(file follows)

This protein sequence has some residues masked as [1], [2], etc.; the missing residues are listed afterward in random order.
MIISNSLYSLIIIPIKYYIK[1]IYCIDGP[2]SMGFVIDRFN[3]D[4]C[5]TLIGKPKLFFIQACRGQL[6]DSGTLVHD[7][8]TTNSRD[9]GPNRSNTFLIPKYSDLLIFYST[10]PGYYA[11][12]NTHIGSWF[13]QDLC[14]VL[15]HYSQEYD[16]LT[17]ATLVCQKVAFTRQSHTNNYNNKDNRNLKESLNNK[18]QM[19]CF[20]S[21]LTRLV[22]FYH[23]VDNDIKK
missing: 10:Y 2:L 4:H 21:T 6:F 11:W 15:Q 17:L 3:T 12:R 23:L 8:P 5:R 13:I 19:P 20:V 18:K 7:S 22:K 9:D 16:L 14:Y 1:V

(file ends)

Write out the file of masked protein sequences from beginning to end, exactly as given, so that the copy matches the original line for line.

This protein sequence has some residues masked as [1], [2], etc.; the missing residues are listed afterward in random order.
MIISNSLYSLIIIPIKYYIK[1]IYCIDGP[2]SMGFVIDRFN[3]D[4]C[5]TLIGKPKLFFIQACRGQL[6]DSGTLVHD[7][8]TTNSRD[9]GPNRSNTFLIPKYSDLLIFYST[10]PGYYA[11][12]NTHIGSWF[13]QDLC[14]VL[15]HYSQEYD[16]LT[17]ATLVCQKVAFTRQSHTNNYNNKDNRNLKESLNNK[18]QM[19]CF[20]S[21]LTRLV[22]FYH[23]VDNDIKK
missing: 10:Y 2:L 4:H 21:T 6:F 11:W 15:Q 17:L 3:T 12:R 23:L 8:P 5:R 13:I 19:P 20:V 18:K 7:S 22:K 9:D 16:L 14:Y 1:V